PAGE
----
of https://github.com/moses-smt/mosesdecoder.git.
Figure 1. Simple SMT training pipeline.
3.1. Pipeline Components
In PCL a pipeline component is a reusable unit of computation that is instantiated and used in other components. Existing programs that are being used in your
pipelines can be adapted for use by wrapping them in a PCL module. This PCL component can be imported, and combined with other PCL components.
PCL components can have 2, 3, or 4 ports, and each port should contain one or more
signals. A port is the point, or points, at which one component attaches to another.
Components may attach to each other if, and only if, they have a matching number of
output and input ports. A signal is a piece of named and “duck typed” data that flows
through a port. Ports can have an unlimited number of signals. Port specifications are
used to determine the number of input and output ports and their signals. Single
ports are defined as a comma separated list of signal names, e.g. corpus.source.
filename, corpus.target.filename. Dual ports are defined using two parenthe57
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sised and comma separated list of signal names, e.g. (corpus.source.filename,
corpus.source.no_sentences), (corpus.target.filename, corpus.target.no_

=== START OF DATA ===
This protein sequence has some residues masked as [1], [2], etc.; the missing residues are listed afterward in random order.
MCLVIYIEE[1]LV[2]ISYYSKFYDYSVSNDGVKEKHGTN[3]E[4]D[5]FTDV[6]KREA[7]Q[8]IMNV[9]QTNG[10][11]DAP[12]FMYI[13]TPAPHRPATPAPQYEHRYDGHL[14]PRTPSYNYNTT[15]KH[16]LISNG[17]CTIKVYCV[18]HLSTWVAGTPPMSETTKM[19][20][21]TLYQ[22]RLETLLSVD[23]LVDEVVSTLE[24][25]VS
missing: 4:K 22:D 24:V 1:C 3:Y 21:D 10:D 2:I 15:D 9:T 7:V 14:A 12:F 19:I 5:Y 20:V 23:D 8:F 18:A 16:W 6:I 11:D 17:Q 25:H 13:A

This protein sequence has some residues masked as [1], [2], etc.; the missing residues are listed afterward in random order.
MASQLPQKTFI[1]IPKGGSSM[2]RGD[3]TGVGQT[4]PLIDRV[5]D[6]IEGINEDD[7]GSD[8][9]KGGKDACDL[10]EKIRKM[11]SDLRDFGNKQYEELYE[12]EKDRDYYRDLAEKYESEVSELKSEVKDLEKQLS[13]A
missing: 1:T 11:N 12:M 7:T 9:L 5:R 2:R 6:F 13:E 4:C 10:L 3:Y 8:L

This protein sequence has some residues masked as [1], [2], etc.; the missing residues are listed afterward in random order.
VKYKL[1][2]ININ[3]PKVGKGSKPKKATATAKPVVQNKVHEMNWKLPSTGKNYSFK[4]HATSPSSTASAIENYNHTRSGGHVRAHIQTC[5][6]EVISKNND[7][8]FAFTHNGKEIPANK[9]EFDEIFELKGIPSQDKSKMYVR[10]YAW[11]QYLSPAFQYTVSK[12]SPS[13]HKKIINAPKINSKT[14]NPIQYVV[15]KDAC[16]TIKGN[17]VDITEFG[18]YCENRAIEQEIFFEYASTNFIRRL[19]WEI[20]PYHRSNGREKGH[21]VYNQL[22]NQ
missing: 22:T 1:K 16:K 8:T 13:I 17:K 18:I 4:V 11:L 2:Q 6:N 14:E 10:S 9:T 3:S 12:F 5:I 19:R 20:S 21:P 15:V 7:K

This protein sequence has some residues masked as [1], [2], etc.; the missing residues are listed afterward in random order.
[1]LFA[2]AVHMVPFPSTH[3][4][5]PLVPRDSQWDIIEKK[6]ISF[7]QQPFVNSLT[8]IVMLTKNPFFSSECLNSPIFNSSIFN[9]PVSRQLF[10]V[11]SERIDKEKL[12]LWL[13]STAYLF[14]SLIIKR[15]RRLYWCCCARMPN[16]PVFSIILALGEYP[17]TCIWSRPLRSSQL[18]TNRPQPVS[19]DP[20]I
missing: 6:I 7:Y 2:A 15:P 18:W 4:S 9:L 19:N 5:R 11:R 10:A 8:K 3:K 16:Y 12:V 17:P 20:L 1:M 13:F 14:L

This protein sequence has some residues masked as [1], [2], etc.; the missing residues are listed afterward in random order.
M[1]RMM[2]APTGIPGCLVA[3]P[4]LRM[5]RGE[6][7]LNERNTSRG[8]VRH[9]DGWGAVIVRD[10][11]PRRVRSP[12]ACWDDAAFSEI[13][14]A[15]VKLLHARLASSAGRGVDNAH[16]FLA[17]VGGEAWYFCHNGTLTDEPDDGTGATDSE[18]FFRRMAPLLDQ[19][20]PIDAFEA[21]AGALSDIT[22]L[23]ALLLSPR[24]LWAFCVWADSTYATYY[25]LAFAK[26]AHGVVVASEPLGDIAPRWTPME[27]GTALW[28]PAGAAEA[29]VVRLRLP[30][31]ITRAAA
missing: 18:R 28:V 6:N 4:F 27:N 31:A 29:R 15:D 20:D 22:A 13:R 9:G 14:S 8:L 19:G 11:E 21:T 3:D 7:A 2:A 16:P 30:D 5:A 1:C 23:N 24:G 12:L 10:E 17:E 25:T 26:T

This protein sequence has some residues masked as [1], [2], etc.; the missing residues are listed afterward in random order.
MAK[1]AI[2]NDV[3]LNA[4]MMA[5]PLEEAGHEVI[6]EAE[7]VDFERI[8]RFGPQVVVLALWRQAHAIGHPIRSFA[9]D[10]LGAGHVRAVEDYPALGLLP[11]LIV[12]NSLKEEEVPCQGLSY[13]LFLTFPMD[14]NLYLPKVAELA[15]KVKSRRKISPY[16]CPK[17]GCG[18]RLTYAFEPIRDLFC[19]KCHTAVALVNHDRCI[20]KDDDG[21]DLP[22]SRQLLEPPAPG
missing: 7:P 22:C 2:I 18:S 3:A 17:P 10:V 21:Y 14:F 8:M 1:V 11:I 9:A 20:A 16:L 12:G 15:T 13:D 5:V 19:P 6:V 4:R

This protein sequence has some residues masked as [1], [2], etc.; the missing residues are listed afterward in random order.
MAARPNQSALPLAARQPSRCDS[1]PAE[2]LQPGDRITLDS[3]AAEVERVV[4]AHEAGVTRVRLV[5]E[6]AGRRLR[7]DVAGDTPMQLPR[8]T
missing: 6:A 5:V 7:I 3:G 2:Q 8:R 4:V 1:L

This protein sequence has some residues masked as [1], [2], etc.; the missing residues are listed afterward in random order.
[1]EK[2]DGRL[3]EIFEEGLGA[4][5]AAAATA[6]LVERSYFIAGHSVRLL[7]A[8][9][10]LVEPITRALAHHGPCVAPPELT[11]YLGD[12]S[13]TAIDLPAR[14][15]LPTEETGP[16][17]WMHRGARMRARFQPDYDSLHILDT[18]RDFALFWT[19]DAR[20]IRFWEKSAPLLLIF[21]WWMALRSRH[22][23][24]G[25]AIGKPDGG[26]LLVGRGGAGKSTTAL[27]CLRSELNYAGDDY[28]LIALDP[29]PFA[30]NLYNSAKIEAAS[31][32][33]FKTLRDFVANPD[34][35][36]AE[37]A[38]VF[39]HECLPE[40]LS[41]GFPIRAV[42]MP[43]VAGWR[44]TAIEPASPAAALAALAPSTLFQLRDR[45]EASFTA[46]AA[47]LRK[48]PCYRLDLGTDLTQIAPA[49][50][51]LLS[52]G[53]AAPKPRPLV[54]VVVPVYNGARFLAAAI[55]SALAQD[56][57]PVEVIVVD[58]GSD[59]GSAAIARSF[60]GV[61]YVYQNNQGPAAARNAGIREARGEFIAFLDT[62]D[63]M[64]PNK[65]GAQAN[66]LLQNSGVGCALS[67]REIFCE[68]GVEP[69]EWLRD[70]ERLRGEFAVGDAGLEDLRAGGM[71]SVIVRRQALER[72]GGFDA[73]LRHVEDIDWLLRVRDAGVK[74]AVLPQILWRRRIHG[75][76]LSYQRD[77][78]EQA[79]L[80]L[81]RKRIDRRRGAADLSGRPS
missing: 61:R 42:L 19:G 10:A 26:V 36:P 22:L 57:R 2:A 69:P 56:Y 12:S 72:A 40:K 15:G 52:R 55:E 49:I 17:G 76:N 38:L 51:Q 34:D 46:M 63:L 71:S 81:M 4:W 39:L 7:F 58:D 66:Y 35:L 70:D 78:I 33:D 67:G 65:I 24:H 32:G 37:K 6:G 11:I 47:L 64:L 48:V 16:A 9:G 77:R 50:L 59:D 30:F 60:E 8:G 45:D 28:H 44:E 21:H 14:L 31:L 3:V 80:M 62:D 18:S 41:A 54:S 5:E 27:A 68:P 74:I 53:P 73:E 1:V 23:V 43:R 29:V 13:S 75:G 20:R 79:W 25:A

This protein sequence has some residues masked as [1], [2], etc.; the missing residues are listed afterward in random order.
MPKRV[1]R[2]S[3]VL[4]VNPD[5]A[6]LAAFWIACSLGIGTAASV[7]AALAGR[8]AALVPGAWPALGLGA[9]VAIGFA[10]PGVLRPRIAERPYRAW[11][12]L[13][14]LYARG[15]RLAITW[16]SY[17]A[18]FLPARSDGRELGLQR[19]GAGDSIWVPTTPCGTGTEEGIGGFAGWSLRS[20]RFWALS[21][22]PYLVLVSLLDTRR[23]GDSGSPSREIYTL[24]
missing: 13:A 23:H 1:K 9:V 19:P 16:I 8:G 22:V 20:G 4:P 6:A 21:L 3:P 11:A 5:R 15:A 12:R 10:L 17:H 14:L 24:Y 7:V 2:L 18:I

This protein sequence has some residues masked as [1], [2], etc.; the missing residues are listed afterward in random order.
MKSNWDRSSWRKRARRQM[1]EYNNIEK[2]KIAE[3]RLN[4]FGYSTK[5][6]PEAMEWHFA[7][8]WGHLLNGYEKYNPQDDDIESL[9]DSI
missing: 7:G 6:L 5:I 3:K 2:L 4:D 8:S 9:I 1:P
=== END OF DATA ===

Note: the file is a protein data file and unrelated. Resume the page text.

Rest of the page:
sentences). This information is used to determine whether components are compat-
ible with each other.
There are two kinds of component in PCL and use slightly different syntax, they
• Computational Component: Represents a computation that shall be evaluated
when the component is executed. These components only have dependencies
on the PCL runtime and are “leaves” in the component dependency tree.
• Combinator Component: These components combine other components, both
computational and combinator kinds, to create new components.
Figure 2 shows the component model used in PCL. This is a structural design pattern
called the composite pattern (Erich Gamma, Richard Helm, Ralph Johnson and John
Vlissides, 1994).
Figure 2. PCL’s component model.
3.2. Computational Component
An example of how a batch tokeniser can be wrapped in PCL is shown in Figure 3.
Those familiar with Haskell will see that the imperative style is similar to do-notation
(see Miran Lipovača (2011)).
This PCL file defines the computation for a tokeniser component. It is composed
of the following sections:
• Imports (lines 1-5): These imports are part of the runtime library and provide
basic and common operations. These files are written in Python and define functions. Once imported the module alias is used with the function name to generate a function call, e.g., path.join(...). The search for runtime library imports
is determined by the PCL_IMPORT_PATH environment variable, and allows users
to define their own runtime libraries.
• Name (line 7): A meaningful name for the component. Components should
be uniquely named in a package. The file name of the component must be the
same as the component’s name, e.g., a file called tokeniser.pcl must contain a